The third annual Emerge Summit, which brings together young professionals around the region for a day of education and collaboration, will take place tomorrow, Friday, March 18, featuring actress Greta Gerwig as a keynote speaker.
A collaborative effort between Metro EDGE and the Sacramento Metro Chamber, this year’s Emerge Summit will challenge the city’s young professionals to “be the change” in the city.
“I think young professionals think that because they’re young, that they are not in the position to be leaders,” says Christine Calvin, this year’s chair of Metro EDGE. “The young people in this region have taken huge growth strides in the past couple of years. What we want to do now is empower them to turn around and step up to the plate and not learn anymore about being on a board, but get on a board.”
The Memorial Auditorium will open its doors at 10:30 a.m. with the “Changemakers Space,” where attendees will be exposed to performances and exhibits from area artists who are helping shape the region’s arts scene, including a dance demonstration from the Sacramento Ballet, music from violin virtuoso Joe Kye and exhibits from muralist Jake Castro and painter Maren Conrad.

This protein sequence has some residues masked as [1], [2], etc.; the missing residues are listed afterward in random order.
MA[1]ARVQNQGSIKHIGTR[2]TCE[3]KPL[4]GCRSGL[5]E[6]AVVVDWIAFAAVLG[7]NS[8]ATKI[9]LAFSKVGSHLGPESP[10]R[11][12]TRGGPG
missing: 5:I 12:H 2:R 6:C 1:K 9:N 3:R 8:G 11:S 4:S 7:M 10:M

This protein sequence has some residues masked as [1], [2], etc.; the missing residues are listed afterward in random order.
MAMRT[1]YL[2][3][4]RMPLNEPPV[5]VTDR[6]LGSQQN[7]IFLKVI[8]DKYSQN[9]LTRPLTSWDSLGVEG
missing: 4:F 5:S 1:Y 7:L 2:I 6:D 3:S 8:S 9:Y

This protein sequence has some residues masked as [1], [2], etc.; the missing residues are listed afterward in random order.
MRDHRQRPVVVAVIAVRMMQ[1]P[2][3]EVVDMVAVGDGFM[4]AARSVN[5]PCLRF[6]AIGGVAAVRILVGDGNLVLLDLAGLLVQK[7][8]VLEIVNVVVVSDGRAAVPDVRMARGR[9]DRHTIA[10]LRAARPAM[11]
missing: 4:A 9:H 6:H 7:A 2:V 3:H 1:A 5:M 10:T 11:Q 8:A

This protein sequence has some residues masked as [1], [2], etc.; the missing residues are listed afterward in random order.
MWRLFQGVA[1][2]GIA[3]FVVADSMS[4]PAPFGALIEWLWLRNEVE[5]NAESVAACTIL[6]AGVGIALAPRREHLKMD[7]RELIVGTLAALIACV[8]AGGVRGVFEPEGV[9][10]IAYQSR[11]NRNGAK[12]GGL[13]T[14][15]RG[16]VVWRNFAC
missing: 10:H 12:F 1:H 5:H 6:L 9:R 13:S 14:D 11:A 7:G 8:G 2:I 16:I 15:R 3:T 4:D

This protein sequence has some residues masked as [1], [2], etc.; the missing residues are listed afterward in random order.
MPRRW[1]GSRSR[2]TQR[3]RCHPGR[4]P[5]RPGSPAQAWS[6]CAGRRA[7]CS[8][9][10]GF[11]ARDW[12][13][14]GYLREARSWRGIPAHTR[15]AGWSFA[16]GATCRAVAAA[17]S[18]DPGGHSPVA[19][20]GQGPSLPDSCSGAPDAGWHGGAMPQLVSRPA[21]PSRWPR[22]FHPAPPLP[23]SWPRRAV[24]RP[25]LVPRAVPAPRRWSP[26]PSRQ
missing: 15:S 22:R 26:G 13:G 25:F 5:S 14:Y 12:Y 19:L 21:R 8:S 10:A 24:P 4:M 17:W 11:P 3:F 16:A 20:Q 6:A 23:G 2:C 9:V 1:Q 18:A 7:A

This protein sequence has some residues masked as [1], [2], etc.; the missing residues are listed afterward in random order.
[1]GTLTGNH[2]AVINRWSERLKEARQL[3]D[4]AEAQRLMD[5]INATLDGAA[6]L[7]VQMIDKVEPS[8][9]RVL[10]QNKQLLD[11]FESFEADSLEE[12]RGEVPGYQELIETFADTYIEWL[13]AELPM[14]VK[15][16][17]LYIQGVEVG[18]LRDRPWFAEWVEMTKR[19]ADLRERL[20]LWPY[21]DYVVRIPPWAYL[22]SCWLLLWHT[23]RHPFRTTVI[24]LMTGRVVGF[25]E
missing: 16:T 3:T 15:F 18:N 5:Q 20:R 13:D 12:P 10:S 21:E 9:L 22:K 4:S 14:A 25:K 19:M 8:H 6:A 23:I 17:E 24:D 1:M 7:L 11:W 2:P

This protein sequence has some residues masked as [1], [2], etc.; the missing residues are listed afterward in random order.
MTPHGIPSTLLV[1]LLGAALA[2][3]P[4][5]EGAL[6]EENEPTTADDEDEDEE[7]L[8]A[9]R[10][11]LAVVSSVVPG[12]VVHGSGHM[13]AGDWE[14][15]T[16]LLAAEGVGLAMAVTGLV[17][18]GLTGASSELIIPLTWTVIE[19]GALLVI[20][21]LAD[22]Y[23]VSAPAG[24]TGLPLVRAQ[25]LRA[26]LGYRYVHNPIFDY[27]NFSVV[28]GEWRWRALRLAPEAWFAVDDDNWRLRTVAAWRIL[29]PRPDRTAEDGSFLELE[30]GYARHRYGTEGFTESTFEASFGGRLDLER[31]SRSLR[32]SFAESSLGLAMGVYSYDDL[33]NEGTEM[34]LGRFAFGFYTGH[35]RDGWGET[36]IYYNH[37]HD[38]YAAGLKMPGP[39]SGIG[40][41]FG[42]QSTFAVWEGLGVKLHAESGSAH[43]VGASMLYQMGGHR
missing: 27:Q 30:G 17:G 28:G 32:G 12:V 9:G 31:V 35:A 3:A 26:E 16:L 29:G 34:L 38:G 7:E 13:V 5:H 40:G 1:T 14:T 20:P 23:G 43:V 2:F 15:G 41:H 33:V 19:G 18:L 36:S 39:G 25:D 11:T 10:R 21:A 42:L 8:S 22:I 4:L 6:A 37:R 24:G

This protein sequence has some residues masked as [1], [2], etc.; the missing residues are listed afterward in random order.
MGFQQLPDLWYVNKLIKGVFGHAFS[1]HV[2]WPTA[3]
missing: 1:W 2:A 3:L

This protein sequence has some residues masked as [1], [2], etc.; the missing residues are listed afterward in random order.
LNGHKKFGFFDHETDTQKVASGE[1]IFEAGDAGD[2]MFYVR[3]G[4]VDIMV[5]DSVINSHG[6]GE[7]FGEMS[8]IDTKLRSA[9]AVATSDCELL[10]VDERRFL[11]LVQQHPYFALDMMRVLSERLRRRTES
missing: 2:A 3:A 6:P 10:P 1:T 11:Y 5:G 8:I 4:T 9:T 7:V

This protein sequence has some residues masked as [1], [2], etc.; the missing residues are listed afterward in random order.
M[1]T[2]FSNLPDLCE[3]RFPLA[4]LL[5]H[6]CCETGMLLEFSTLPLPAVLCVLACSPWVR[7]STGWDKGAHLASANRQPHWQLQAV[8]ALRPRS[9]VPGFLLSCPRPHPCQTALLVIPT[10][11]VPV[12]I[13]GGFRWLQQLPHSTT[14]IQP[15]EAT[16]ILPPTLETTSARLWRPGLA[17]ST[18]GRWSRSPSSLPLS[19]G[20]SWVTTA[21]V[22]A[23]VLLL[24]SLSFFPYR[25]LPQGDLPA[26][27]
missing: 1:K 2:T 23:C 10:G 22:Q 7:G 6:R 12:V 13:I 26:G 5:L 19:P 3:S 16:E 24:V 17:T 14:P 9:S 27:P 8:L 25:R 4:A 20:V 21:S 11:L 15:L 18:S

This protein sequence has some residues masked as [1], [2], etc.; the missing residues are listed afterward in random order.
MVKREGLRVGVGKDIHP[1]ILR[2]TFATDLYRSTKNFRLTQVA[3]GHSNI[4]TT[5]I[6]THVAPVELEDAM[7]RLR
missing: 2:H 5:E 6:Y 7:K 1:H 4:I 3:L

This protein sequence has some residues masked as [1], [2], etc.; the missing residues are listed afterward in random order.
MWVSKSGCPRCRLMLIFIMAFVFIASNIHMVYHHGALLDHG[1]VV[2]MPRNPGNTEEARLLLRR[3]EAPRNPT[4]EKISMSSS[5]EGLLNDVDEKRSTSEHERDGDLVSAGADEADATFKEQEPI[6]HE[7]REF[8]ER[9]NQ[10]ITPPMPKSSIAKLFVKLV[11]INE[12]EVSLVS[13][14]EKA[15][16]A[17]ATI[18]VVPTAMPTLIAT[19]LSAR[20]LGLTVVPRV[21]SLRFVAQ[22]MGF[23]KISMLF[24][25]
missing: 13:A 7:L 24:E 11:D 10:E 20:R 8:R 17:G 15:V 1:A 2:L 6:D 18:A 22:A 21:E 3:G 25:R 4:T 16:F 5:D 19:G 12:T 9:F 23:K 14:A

Actress-director Greta Gerwig—a Sacramento native who earned a Golden Globe nomination for her portrayal of the title character in 2013’s Frances Ha, and will make her solo directorial debut with Lady Bird, a film about a Sacramento high school senior that will be filmed here in the capital city—will take to the Memorial Auditorium stage at 3 p.m. to talk about how she is being the change by creating her own projects outside of Hollywood and, in this case, bringing one to her hometown.
“What I love about Greta, and what I think the audience is going to love about her is how Sacramento she is,” says Calvin. “She’s so down to earth and so casual, and I really like to see that community pride and community spirit in here.”
Jay Sales, who works as an innovation strategist for Vision Service Plan (VSP) Global, will begin the day at noon with a discussion about the relationship between design and technology, and the challenges that come with being an innovator in his field. Participants will then disband to breakout sessions. The 12 seminars, which occur in blocks at 1:15 and 2:15 p.m., include a bus tour that divulges the developments that are changing the city’s skyline, and a conversation with Railyards developers Denton Kelly and Alan Hersh and Republic FC president Warren Smith about growing an around-the-clock city.
“I hope that people come away with a renewed and deepened sense of place,” says Calvin. “I’m hoping that they are motivated or inspired to be the change to take the next step in making Sacramento a better place, whatever that means to them.”